When To Repot Succulents | When And When Not To Repot Your Succulents (timing Is Important)

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When And When Not To Repot Your Succulents (timing Is Important)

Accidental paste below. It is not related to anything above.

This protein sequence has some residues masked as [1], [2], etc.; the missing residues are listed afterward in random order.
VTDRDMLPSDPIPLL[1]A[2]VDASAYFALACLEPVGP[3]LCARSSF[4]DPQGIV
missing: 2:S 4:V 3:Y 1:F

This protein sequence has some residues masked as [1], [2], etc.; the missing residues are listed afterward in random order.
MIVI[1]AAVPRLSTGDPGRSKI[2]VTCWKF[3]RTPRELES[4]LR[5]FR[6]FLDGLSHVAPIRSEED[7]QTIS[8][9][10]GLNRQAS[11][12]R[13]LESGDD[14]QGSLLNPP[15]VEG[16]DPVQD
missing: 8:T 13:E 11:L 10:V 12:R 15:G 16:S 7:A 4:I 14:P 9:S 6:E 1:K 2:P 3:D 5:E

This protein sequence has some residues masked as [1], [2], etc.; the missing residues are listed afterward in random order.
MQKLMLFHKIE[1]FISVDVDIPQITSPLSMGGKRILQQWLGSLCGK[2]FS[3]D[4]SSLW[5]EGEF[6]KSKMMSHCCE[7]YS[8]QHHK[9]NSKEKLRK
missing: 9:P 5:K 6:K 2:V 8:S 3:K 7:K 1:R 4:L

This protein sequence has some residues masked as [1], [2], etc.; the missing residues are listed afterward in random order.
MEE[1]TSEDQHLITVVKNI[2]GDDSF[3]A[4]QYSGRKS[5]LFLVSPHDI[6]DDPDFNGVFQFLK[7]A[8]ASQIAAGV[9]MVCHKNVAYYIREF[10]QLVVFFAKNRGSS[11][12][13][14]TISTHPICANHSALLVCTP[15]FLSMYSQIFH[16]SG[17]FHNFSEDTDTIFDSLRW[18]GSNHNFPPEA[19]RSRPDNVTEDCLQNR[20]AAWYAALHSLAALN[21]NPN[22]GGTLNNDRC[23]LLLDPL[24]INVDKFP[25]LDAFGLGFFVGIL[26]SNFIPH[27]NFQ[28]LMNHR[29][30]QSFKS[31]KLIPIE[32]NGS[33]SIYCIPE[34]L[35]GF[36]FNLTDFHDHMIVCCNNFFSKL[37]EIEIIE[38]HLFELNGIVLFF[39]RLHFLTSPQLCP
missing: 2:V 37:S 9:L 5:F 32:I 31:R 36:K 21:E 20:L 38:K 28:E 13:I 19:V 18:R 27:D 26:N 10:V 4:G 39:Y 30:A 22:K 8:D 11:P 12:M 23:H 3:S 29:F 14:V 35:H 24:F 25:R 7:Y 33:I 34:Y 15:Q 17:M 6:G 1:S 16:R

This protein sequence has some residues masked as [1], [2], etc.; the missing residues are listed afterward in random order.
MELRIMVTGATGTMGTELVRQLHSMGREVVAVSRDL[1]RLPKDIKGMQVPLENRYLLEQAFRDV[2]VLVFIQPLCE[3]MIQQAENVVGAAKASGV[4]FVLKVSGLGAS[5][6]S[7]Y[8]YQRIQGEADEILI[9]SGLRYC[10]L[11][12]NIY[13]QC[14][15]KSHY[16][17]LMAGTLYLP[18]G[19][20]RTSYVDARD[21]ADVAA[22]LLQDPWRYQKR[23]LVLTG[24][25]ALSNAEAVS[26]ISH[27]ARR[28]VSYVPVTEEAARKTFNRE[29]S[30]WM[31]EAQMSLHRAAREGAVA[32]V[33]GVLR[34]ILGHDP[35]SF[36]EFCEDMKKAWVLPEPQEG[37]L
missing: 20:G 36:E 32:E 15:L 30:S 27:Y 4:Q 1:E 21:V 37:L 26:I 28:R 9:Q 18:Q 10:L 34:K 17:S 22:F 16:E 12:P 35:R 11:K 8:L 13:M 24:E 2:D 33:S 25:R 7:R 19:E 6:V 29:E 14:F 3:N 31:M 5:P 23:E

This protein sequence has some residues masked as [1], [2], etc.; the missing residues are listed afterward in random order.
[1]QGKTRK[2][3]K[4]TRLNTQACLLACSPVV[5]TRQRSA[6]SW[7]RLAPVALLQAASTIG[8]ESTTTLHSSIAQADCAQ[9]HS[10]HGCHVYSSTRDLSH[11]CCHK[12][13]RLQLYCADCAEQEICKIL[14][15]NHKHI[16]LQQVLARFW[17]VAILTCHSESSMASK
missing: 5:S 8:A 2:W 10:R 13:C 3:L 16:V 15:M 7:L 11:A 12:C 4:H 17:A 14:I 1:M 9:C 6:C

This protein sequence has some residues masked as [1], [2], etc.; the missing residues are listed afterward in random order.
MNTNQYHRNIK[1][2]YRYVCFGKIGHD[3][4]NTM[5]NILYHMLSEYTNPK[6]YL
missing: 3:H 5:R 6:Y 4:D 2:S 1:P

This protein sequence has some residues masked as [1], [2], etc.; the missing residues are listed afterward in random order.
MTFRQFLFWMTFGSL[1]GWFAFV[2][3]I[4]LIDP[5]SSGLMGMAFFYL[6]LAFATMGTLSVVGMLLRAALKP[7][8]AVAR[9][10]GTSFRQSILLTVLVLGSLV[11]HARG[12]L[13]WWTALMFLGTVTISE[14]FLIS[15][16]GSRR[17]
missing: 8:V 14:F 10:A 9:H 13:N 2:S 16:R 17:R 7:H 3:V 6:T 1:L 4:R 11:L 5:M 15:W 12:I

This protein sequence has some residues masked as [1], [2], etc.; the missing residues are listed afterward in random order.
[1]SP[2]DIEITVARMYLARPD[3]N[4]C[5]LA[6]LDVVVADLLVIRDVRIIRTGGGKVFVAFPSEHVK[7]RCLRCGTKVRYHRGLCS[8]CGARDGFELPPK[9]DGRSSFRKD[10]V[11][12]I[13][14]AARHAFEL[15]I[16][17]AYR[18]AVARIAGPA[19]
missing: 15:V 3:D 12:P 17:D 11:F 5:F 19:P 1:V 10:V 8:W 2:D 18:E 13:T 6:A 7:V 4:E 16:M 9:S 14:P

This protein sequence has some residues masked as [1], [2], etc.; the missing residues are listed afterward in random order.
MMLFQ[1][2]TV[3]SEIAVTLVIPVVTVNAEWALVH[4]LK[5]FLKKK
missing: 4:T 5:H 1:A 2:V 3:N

Hello, everyone, This is Sheilah. And in this video, we are learning when, and more importantly, when not to repot your succulents, ‘cause timing is important. Also towards the end of this video, you will see a time lapse clip showing you a lovely reason why it is important that should learn to postpone repotting. You really need to learn when to postpone repotting, especially for succulents that we have just purchased and for thirsty succulents in our succulent garden. I’’m doing a ton of repotting right now. That’’s why I decided to share this video. In fact, what you’re seeing on your screen is just the tip of the iceberg. And I’’m excited to show you all of that later, too. So if you are curious to see that time lapse video do hit the like button and let’’s talk about the best time to repot your succulents. So Key point Number one repot succulents. After watering The best time to repot succulents is about 6 to 8 days after watering. Never repot on the same day that you watered your succulents. It takes about 6 to 8 days for your succulent to absorb the water in the soil. You can do an exact reverse of this technique and I’’ll explain to you How later, so for now, Let’’s continue talking about that perfect timing, which is repotting after watering. By the way, I’’m also sharing with you a very interesting fact about split rocks and how their blooms behave ‘cause. When I was doing my research. Most of the articles that I’ve read said that Split Rocks bloom in the Spring or late Fall. But I have a split rock, and I gotta tell you that I have a bloom now in the summer and I’’ll show her to you later in this video. ‘cause, this is related to our topic today, which is when, and when not to Repot ‘cause. Timing is important. I will also share with you later. Why I’’m going back and forth from the bloom and the clock and how this bloom behave? There are 4 main reasons why we need to repot or transplant our succulents, But these reasons have to be more important than the scenario that you will see later ‘cause. I have heard stories about succulents like Lithop’s dying after repotting;, especially for newly purchased ones. So for now, reason number 1, on why we need to repot is when succulents in pots have already depleted the nutrients in the soil. Most commercial cactus soil mix would clearly indicate this. I suggest changing out the soil yearly or every 2, years, depending on the size of the pot. Second reason why you want to repot is when your succulent has become root-bound. As succulents, keep growing roots, the soil gets pushed out until there is barely any soil left and what’’s left in the pot are just roots. This is definitely a valid reason to repot, which is so that it gets better nourishment. Third reason, which is so understandable, is when our succulent arrangement has already grown out of the pot. Most arrangements would require some makeover around the 12th to 16th month. 4th reason is, of course, esthetics, which is self-explanatory because there are a ton of better pots than the generic ones. As for Key point, number 2, succulents are weaker when they are in a period of induced drought. Which is what we do to them. When we don’’t water them. This explains why you wouldn’’t want to repot them when they are extremely thirsty. In fact, in a prolonged induced drought, you would notice that they would sacrifice some leaves at the base and those leaves would dry out and not need water. They do this to lessen the amount of leaf surface to send water to. Do note, though that induced drought is the still the better way to go than over-watering ‘cause too much water kills them faster than them, experiencing short periods of drought. So when should you repot? And when not to repot your succulents, Here’’s Key Point Number 3 which is to repot when the leaves are plump enough. About 6 to 8 days after watering. You would notice that the leaves are way plumper. This is the best time to repot. Why would you want to repot while the leaves are showing good signs of hydration? It is because ideally after repotting. You wouldn’’t want to water them immediately? So them being in a non-thirsty state would allow them to go 10 days to 2, weeks without needing water after repotting. Since an important factor for success with repotting, a succulent is not to water them after for 8 to 10 days in seasons when temperatures are high and 10 days to 2, weeks after in cooler months. You definitely want them to be hydrated enough for them to last another induced drought after that repotting. Please note that a newly repotted succulent should stay in the shade for a good 2, weeks if the temperatures are going up in the 90’s. And this brings me to Key Point Number 4 which is to repot them in dry soil, Why? Because in the process of repotting you break some of those roots. No matter how careful you are, There will always be roots breaking. Broken root tips are non-calloused root tips. Another important reason why you should want to plant in dry soil is because you also want the plant to recover first from the stress of repotting before they can take in any kind of moisture in the soil. Before I give you Key Point, Number 5, here is my message for you. Today, which is “Energy flows where attention goes”? So if you want the good energies to flow into something positive like a goal or a situation that you have been wanting to have then put your attention to it instead of putting your attention and focus into things and situations that you don’’t want to happen? So again, “Energy flows where attention goes”? By the way, in case, you noticed that I seem like I’’m sorting everything. By kind this time, it is because I’’m preparing them for some future plans. So do hit the subscribe button and hit the bell icon to watch future videos. And in case you also want to check the tools and materials that I’’m using in this video, Please refer to the list in the description box below. And as promised Key point number 5, you can also do the exact reverse of this process, which is to repot the plant when they are really thirsty and plant it on wet soil. But make sure that you don’t water for 2, weeks. So hydrated, succulent, dry soil, Thirsty, succulent, damp soil And again, either way no watering for 2, weeks and placed in a spot with a moderate temperature. Now, for the highlight of when and when not to repot, your succulents is to look closely at your succulents. Let me show you this very striking example. Let’’s look at this split rock. These are photos of him coming home here in Brentwood. I bought him on the 16th of July. If you would look closely at this Split Rock, he is showing signs of splitting, And so I decided not to repot. But remember, just like you. I was so excited to repot my new baby. I have this planter for her along with my other Lithop’s. But after looking closely, I decided not to. And am I so right, ‘cause by the 5th of August? Look at what I have. Feel free to rewind and compare the middle section of each of these guys. We all know that succulents weaken a little and would show signs of wilting and would look a little sad after repotting Since it takes some of their energy to push flowers. You would not want to disturb them while they are in that process. So bottom line is since blooms and pups are the best rewards of these succulents. It is best not to repot when they are poised to bloom. I also want to show you that. All four of this stalk of flowers is coming from this big momma. Here’’s stalk number 1, stalk number 2, stalk number 3 stalk number 4 As promised here are all the repotting that I’’ve done so far and a lot more to go. And the gorgeous time lapse video is coming up soon. It is also very, very important that you acclimate your new succulents before repotting. To the left are the Lithops and mimicry plants who are still busy splitting. I won’t be repotting them anytime soon until this one is done with her bloom and remember no watering at this time too. And these guys are going to these pots. Let me show you the drainage holes on these guys and they’re all in the description down below. In case you wanna check them out? And this is my Jade pot. I think I have 3 or 4 kinds of jade here. I have Mini Pine Trees here and Panda ears and cousins like the woolly kinds. I separated the variegated jade. The tricolor. And all of these guys are going on the rack too. And as you can see, I still have a lot of succulents to Repot. That’’s why I still have a lot of pots. So, yeah, from the looks of it. I’’m gonna be so busy. See how I’’ve already dug out some of the pots? I still have a long way to go So. Instead of showing the rest of them. Let me show you the time lapse now. Just look at how gorgeous she is. As for the very interesting fact about this split rock. Did you know that the bloom starts opening everyday around 4pm? She is already in full bloom around 5PM and this is how she looks. And then she closes around 7:30 to 8PM. So here’’s the time lapse again and my message to you. Which is “Energy flows where attention goes”? Thank you, this is. Sheila, again, your person on a mission for Succulent Fame, sending inspirations your way with every succulent. Thank you for continuously supporting my channel.